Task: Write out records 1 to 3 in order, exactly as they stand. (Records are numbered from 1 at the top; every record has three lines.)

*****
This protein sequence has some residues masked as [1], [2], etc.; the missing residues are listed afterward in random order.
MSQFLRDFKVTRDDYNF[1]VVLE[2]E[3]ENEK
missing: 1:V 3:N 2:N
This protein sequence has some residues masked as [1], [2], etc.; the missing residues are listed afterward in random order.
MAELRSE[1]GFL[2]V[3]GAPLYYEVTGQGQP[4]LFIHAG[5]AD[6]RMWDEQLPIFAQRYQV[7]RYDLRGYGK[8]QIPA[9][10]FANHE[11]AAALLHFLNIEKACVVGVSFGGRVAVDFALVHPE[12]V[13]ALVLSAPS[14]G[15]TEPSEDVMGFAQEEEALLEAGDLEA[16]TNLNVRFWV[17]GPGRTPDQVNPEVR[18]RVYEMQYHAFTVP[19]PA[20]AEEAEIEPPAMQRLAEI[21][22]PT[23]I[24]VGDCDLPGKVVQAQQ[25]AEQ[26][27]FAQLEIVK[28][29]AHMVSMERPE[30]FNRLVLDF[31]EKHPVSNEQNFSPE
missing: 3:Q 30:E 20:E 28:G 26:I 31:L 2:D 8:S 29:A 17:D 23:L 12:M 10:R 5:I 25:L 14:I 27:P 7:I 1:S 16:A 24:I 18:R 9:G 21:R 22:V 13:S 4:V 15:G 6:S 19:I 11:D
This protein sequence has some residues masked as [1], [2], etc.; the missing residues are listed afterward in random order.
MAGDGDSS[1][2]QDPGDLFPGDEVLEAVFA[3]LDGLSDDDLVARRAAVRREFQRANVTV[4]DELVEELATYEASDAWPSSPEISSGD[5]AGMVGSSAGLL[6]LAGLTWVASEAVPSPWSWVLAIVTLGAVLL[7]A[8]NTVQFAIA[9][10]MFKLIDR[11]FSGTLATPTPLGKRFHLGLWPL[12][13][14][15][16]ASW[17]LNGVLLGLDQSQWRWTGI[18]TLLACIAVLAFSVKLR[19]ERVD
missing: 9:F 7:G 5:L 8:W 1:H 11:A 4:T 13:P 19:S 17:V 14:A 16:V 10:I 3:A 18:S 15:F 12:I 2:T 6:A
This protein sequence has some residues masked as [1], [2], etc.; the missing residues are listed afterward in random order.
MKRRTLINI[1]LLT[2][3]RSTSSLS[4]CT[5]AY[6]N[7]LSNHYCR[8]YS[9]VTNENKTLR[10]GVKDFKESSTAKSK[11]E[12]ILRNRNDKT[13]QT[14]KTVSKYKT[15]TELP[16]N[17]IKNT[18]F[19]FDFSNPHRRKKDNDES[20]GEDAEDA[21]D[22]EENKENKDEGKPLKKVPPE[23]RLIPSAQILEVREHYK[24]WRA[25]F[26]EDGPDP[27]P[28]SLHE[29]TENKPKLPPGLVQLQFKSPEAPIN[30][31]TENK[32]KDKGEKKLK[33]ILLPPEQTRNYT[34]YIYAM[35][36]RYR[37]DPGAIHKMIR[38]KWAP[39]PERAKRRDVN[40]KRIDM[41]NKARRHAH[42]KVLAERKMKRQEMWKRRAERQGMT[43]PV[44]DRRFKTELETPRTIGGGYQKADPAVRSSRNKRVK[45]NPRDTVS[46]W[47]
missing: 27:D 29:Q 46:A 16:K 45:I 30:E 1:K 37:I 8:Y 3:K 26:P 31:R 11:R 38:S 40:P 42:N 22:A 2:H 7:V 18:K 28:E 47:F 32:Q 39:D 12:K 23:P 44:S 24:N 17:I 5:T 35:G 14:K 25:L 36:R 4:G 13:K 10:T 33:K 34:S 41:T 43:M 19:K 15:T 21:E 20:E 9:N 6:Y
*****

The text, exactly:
This protein sequence has some residues masked as [1], [2], etc.; the missing residues are listed afterward in random order.
MSQFLRDFKVTRDDYNF[1]VVLE[2]E[3]ENEK
missing: 1:V 3:N 2:N
This protein sequence has some residues masked as [1], [2], etc.; the missing residues are listed afterward in random order.
MAELRSE[1]GFL[2]V[3]GAPLYYEVTGQGQP[4]LFIHAG[5]AD[6]RMWDEQLPIFAQRYQV[7]RYDLRGYGK[8]QIPA[9][10]FANHE[11]AAALLHFLNIEKACVVGVSFGGRVAVDFALVHPE[12]V[13]ALVLSAPS[14]G[15]TEPSEDVMGFAQEEEALLEAGDLEA[16]TNLNVRFWV[17]GPGRTPDQVNPEVR[18]RVYEMQYHAFTVP[19]PA[20]AEEAEIEPPAMQRLAEI[21][22]PT[23]I[24]VGDCDLPGKVVQAQQ[25]AEQ[26][27]FAQLEIVK[28][29]AHMVSMERPE[30]FNRLVLDF[31]EKHPVSNEQNFSPE
missing: 3:Q 30:E 20:E 28:G 26:I 31:L 2:D 8:S 29:A 17:D 23:L 12:M 10:R 5:I 25:L 14:I 27:P 7:I 1:S 16:A 24:I 18:R 9:G 21:R 22:V 13:S 4:V 15:G 6:S 19:I 11:D
This protein sequence has some residues masked as [1], [2], etc.; the missing residues are listed afterward in random order.
MAGDGDSS[1][2]QDPGDLFPGDEVLEAVFA[3]LDGLSDDDLVARRAAVRREFQRANVTV[4]DELVEELATYEASDAWPSSPEISSGD[5]AGMVGSSAGLL[6]LAGLTWVASEAVPSPWSWVLAIVTLGAVLL[7]A[8]NTVQFAIA[9][10]MFKLIDR[11]FSGTLATPTPLGKRFHLGLWPL[12][13][14][15][16]ASW[17]LNGVLLGLDQSQWRWTGI[18]TLLACIAVLAFSVKLR[19]ERVD
missing: 9:F 7:G 5:L 8:W 1:H 11:A 4:T 13:P 19:S 17:V 14:A 16:V 10:I 3:A 18:S 15:F 12:I 2:T 6:A